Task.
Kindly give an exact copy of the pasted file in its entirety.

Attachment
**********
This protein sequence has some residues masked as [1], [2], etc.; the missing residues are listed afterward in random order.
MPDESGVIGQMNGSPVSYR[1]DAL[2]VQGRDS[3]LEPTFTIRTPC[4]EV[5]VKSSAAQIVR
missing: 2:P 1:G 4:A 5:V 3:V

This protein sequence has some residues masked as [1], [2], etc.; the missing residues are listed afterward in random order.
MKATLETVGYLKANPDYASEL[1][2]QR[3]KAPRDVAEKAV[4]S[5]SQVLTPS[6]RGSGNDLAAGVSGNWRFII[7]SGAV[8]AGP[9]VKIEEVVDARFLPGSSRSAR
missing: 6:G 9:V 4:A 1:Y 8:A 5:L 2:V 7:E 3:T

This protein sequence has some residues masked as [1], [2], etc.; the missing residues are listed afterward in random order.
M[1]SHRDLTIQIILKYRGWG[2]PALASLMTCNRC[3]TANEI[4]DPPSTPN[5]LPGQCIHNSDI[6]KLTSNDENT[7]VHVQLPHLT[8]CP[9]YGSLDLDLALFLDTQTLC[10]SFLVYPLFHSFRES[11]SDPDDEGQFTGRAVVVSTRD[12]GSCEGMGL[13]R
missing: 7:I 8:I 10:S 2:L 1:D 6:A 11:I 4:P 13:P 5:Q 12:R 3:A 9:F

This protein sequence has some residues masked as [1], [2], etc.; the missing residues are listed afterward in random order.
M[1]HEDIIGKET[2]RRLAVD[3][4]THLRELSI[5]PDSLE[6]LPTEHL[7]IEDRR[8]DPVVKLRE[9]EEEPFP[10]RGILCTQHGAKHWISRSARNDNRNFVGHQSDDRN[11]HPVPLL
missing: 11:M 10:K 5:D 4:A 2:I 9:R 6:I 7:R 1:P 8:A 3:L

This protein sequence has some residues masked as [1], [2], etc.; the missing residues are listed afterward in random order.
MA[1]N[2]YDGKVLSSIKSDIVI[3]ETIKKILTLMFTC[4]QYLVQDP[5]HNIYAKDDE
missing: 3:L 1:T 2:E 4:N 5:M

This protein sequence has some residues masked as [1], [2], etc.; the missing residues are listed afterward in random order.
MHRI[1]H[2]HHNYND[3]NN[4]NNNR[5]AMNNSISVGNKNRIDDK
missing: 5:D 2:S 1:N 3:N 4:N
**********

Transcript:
This protein sequence has some residues masked as [1], [2], etc.; the missing residues are listed afterward in random order.
MPDESGVIGQMNGSPVSYR[1]DAL[2]VQGRDS[3]LEPTFTIRTPC[4]EV[5]VKSSAAQIVR
missing: 2:P 1:G 4:A 5:V 3:V

This protein sequence has some residues masked as [1], [2], etc.; the missing residues are listed afterward in random order.
MKATLETVGYLKANPDYASEL[1][2]QR[3]KAPRDVAEKAV[4]S[5]SQVLTPS[6]RGSGNDLAAGVSGNWRFII[7]SGAV[8]AGP[9]VKIEEVVDARFLPGSSRSAR
missing: 6:G 9:V 4:A 1:Y 8:A 5:L 2:V 7:E 3:T

This protein sequence has some residues masked as [1], [2], etc.; the missing residues are listed afterward in random order.
M[1]SHRDLTIQIILKYRGWG[2]PALASLMTCNRC[3]TANEI[4]DPPSTPN[5]LPGQCIHNSDI[6]KLTSNDENT[7]VHVQLPHLT[8]CP[9]YGSLDLDLALFLDTQTLC[10]SFLVYPLFHSFRES[11]SDPDDEGQFTGRAVVVSTRD[12]GSCEGMGL[13]R
missing: 7:I 8:I 10:S 2:L 1:D 6:A 11:I 4:P 13:P 5:Q 12:R 3:A 9:F

This protein sequence has some residues masked as [1], [2], etc.; the missing residues are listed afterward in random order.
M[1]HEDIIGKET[2]RRLAVD[3][4]THLRELSI[5]PDSLE[6]LPTEHL[7]IEDRR[8]DPVVKLRE[9]EEEPFP[10]RGILCTQHGAKHWISRSARNDNRNFVGHQSDDRN[11]HPVPLL
missing: 11:M 10:K 5:D 4:A 2:I 9:R 6:I 7:R 1:P 8:A 3:L

This protein sequence has some residues masked as [1], [2], etc.; the missing residues are listed afterward in random order.
MA[1]N[2]YDGKVLSSIKSDIVI[3]ETIKKILTLMFTC[4]QYLVQDP[5]HNIYAKDDE
missing: 3:L 1:T 2:E 4:N 5:M

This protein sequence has some residues masked as [1], [2], etc.; the missing residues are listed afterward in random order.
MHRI[1]H[2]HHNYND[3]NN[4]NNNR[5]AMNNSISVGNKNRIDDK
missing: 5:D 2:S 1:N 3:N 4:N